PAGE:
Urine is mainly water but contains a number of different chemicals, including salts (electrolytes), wastes and sometimes small quantities of nutrients that the body does not need. These chemicals are dissolved in the urine but can precipitate. This means it can become a solid again and may clump together to form stones in the urinary tract (kidneys, ureters, bladder and urethra). Most of the time these stones form in the kidneys but sometimes can form elsewhere.
What is a bladder stone?
A bladder stone is a crystallized mass in the urine that usually develop within the bladder. These stones may vary in size and small stones may pass out with the urine totally undetected. However, larger stones may remain in the bladder and cause a host of signs and symptoms. Overall, bladder stones are an uncommon occurrence when compared to other urinary stones like kidney stones.
Bladder stones should not be confused with kidney stones, which develop within the renal pelvis (kidney), pass down the ureter and then eventually pass out with the urine. Kidney stones that can enter and travel down the ureter are usually small enough to pass out of the bladder. Bladder stones may resemble kidney stones in chemical composition but most of these stones develop entirely within the bladder. However a kidney stone that remains in the bladder can grow further from the chemicals present in the stored urine.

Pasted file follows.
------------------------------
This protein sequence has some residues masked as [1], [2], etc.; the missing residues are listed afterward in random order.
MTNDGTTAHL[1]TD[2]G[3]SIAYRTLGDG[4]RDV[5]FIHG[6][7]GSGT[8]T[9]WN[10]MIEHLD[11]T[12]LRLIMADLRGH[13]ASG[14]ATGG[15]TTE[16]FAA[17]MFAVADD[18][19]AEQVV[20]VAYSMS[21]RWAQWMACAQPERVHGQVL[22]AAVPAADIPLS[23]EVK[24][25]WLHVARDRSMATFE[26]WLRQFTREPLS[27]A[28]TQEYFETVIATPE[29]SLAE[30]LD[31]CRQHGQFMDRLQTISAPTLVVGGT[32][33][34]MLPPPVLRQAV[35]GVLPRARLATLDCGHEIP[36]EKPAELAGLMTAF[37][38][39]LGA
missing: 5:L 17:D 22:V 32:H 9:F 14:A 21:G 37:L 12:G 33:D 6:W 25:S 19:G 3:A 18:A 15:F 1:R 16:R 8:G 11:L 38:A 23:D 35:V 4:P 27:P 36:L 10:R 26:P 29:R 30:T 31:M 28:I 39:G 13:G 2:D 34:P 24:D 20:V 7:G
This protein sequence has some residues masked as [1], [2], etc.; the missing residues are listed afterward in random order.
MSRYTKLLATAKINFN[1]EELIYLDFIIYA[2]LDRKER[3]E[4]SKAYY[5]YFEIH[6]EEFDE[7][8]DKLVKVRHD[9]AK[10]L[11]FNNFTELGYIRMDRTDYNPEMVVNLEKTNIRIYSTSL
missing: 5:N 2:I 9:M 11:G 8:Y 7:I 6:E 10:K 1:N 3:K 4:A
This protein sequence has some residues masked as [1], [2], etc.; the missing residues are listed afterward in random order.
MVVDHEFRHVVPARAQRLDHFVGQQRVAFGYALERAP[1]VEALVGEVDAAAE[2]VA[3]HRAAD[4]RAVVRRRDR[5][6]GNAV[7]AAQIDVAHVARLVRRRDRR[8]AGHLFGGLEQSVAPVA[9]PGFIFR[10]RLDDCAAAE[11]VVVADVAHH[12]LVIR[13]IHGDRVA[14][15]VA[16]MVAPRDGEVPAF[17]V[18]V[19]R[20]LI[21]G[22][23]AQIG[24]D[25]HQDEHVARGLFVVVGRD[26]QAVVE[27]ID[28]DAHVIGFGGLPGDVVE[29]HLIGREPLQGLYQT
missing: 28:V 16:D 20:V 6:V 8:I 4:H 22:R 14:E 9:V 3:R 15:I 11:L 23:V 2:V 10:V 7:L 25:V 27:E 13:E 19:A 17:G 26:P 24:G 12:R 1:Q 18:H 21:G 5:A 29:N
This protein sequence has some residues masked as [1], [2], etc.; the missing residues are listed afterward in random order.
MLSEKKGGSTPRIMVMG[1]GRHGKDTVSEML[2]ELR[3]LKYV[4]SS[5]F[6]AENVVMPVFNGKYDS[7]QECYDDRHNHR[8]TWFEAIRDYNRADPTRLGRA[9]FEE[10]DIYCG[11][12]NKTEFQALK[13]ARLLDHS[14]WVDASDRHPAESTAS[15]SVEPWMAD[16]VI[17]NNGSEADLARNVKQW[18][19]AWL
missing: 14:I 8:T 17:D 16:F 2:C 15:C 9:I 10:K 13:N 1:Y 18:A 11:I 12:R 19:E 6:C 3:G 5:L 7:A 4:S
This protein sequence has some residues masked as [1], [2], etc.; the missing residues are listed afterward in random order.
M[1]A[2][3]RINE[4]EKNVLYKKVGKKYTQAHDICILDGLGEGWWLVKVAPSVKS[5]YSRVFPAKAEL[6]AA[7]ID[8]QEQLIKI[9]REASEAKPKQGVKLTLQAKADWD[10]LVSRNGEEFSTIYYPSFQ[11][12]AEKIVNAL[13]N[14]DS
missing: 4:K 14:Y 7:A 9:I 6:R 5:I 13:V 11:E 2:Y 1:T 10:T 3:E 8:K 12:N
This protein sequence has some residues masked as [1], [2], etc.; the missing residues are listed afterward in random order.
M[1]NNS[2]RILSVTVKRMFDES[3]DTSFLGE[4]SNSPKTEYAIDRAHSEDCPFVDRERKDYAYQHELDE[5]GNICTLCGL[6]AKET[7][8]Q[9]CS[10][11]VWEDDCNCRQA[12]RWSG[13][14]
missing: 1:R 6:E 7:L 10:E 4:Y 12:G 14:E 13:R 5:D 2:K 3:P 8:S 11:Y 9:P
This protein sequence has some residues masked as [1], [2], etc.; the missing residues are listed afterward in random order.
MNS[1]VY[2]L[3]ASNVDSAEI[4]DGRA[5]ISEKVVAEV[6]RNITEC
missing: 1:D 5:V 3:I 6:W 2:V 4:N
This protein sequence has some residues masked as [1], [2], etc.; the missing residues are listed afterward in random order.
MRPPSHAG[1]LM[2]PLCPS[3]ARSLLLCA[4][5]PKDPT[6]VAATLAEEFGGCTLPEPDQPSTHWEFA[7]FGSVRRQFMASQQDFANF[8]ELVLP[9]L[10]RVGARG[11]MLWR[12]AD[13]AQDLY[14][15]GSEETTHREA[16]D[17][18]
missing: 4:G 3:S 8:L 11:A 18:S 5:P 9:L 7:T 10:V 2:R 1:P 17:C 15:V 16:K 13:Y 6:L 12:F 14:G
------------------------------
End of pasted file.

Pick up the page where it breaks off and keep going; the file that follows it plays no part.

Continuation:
Size, Number and Types
A bladder stone is also known as a vesical calculus. It may be a single stone or multiple stones within the bladder. The size of the stones can vary from minute stones that pass out of the bladder and urethra without causing any symptoms or it may be large enough to occupy almost the entire volume of the bladder.
There are different types of bladder stones but the most common are uric acid stones. Uric acid is a byproduct of nitrogen breakdown. It is a waste product (nitrogenous waste) and one of the main components of urine. This acid is formed when protein is broken down in the body. Most of the time uric acid remains dissolved in the urine but can precipitate and then clump to form hard masses (stones).
Other types include calcium oxalate (most common type of kidney stone), calcium phosphate, cysteine, ammonium urate or magnesium ammonium phosphate (triple phosphate) stones. Many bladder stones are mixed in that the core may be of one type but other chemicals deposit around it. The types of bladder stone may vary based on regional and dietary variance – in some countries, calcium oxalate stones are the more common type of stone.
Causes of Bladder Stones
Bladder stones may form without any identifiable predisposing conditions. It is believed that many of these cases are associated with living in hotter climates resulting in dehydration, or the consumption of certain foods that are low in phosphorus and high in oxalate.
The formation of bladder stones is often associated with urinary stasis. When urine remains in the bladder for a prolonged period of time, the likelihood of a bladder stone forming increases. If the urine is concentrated, then precipitation of solutes in the urine is more likely to occur.